In the ever-evolving physique and performance-nutrition landscape, concepts rise fast and disappear even faster. New fads come frequently but only a few last for a significant duration and reach the consensus of mainstream diet and nutrition.
You know the old players:
- The advantages of low-carbohydrate diets.
- The health benefits of omega-3 fish oil.
- Why everyone should eat vegetables and fruit daily.
Still undecided, it seems, is the issue of whether milk is muscle-building manna from heaven, as some claim, or a hindrance to physique and performance goals.
Beyond The Label
So what exactly is that white stuff forming moustaches on celebs? Primarily made up of the carbohydrate lactose, milk is a disaccharide consisting of the simple sugars glucose and galactose. Not surprisingly, physique-minded folks initially fell in love with milk because of the handsome protein and fat content.
A glass of milk contains all 8 of the essential amino acids needed for growth, recovery, and repair following an intense workout. There was even a recent uproar online after a study examined chocolate milk and found it to be more beneficial than protein powders post workout (1). We'll come back to that later, as it's far from the truth. But you can see why hard-training individuals have a crush on milk.
When you look at the fat content, you'll see that two thirds of the fat contained in milk is saturated, which has been linked to potentially beneficial increases in hormones (2,3). So we have a drink that is high protein and can help make me bigger and leaner. I'm sold!
Well, not so fast...
Your Body On Milk
When it comes to determining if milk should be included on a fat-loss diet, most coaches, trainers, or nutritionists will look at the macronutrient breakdown on the side of the carton. With the typical recommendation of skim milk, we find that an 8-ounce glass of milk contains no fat, 12 grams of carbs, and 8 grams of protein.
"As long as it fits into your daily macronutrient goals" is a frequently seen quote on the message boards, meaning the source doesn't matter. The popular theory is that you should just count your total amount of carbs for the day, and that no food source is off limits. In this case, you'd be advised to consume milk because it only contains 12 carb grams.
This is a perfect example of the analogy of not seeing the forest through the trees.
The major issue concerning dieters and milk consumption is lactose intolerance. The "I don't feel so good after I ate that" feeling. You're bloated, fatigued, and all of a sudden, you feel down right nasty.
We've already established that lactose is the major source of carbs in milk. All babies can digest it, but as we age, we can tend to lose the lactose enzyme that lines our intestine during our infancy. This process progresses as we age (4,5).
To see if you're affected, try this simple test on yourself:
- Drink a glass of milk and take notes on how you feel.
- A day later, have some cheese and yogurt and take notes on how you feel again.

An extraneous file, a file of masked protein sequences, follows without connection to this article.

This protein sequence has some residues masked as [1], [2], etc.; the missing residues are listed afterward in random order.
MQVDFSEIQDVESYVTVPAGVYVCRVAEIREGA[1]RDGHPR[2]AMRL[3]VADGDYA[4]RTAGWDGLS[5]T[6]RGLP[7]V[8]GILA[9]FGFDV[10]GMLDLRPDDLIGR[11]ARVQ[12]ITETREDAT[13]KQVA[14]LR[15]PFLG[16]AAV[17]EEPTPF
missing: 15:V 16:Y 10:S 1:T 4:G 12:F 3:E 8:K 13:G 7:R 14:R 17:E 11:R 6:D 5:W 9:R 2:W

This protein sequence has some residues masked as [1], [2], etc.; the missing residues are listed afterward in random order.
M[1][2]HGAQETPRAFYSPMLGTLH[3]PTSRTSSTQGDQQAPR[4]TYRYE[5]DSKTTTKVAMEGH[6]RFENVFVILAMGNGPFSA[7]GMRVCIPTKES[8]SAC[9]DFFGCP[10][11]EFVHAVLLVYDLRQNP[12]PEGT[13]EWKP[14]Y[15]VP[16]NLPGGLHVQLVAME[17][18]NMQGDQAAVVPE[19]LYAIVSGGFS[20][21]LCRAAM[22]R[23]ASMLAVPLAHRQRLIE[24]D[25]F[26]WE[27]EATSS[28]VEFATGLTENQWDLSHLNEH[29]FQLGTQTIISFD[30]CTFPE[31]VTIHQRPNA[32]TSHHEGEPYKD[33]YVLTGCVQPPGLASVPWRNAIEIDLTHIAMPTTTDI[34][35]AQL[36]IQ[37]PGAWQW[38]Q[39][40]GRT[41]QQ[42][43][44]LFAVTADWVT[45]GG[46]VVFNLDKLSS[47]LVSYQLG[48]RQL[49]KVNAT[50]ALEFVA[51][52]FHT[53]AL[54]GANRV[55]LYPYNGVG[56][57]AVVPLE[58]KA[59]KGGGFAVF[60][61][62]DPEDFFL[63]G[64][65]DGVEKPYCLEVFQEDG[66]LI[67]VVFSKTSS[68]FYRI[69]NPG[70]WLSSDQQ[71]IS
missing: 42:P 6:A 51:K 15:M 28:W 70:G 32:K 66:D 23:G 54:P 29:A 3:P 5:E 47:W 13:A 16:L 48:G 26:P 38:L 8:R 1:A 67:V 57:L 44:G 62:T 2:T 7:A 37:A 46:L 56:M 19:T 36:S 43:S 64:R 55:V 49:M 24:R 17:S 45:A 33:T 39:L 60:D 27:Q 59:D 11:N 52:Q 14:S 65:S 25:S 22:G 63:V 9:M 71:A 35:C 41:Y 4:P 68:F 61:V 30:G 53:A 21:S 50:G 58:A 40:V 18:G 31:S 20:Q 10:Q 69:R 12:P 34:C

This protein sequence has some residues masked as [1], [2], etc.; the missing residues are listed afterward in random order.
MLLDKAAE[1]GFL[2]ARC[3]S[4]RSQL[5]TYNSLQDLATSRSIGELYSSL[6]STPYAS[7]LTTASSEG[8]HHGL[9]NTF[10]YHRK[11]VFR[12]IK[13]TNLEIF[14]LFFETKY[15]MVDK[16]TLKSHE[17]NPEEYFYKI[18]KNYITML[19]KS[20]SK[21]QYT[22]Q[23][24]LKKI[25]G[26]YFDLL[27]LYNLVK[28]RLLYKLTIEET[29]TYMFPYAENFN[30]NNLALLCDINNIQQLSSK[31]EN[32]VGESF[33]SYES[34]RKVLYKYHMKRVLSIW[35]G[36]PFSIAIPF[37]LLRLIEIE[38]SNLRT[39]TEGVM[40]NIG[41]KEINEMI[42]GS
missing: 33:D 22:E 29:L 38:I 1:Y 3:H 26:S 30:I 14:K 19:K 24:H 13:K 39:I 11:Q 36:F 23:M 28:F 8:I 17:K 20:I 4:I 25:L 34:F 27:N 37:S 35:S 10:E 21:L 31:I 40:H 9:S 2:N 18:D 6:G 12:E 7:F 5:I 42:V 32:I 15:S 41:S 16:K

Notice a difference? It's not a dairy issue, as some proclaim. Rather it's a fermentation issue. The fermentation process that occurs with yogurt and cheese breaks down the lactose but good luck finding fermented milk. Few drink it.
I don't want to get too in-depth with organic chemistry, but food laws dictate that all milk must be pasteurized to be safe. Yes, that means that selling and buying raw milk is illegal in most states. The heat process that is involved with pasteurizing milk denatures the protein. Any diary scientist will tell you that.
Remember the study above about milk being better than protein powder for the post-workout period? Wrong! I'm fully aware that whey comes from milk, but milk production and whey processing are two completely different processes.
So we're dieting and training hard to lean out. Does it really make sense to include something into your diet that can make you bloated, fatigued, and wreck havoc in your GI tract, further blocking your progress by increasing the muscle-wasting, lower-ab-fat-storing hormone cortisol (6)?
That doesn't sound too appealing to me.
The one caveat being the option of organic, grass-fed milk. In clients, I see this being far less problematic than other options. It's a healthier version, higher in omega-3 and CLA content and is devoid of all the nasty hormones, most of which actually make their way into your milk, that regular cows are fed. So if you absolutely have to have milk then that's the option that I suggest.
- Karp, Jason R.; Johnston, Jeanne D.; Tecklenburg, Sandy; Mickleborough, Tim; Fly, Alyce; Stager, Joel M (2004). The Efficacy of Chocolate Milk as a Recovery Aid. Medicine & Science in Sports & Exercise. 36(5) Supplement:S126.
- Belanger A, Locong A, Noel C, Cusan L, Dupont A, Prevost J, Caron S, Sevigny J. "Influence of diet on plasma steroids and sex hormone-binding globulin levels in adult men." J Steroid Biochem. 1989 Jun;32(6):829-33. PMID: 2526906.
- Volek JS, Kraemer WJ, Bush JA, Incledon T, Boetes M. Testosterone and cortisol in relationship to dietary nutrients and resistance exercise. J Appl Physiol. 1997 Jan;82(1):49-54. PMID: 9029197.
- Campbell AK, et al. The molecular basis of lactose intolerance. Sci Prog. 2009:92(pt 3-4):241-87
- Fabrizis L. et al. A comparison of symptoms after the consumption of milk or lactose-hydrolyzed milk by people with self-reported severe lactose intolerance. N Engl J Med 1995; 333:1-4
- Progress in Autoimmune Disease Research. The Autoimmune Disease Coordinating Committee Report to Congress. U.S. Department of Health and Human Services, National Institutes of Health, National Institute of Allergy and Infectious Diseases. Bethesda (MD), 2005.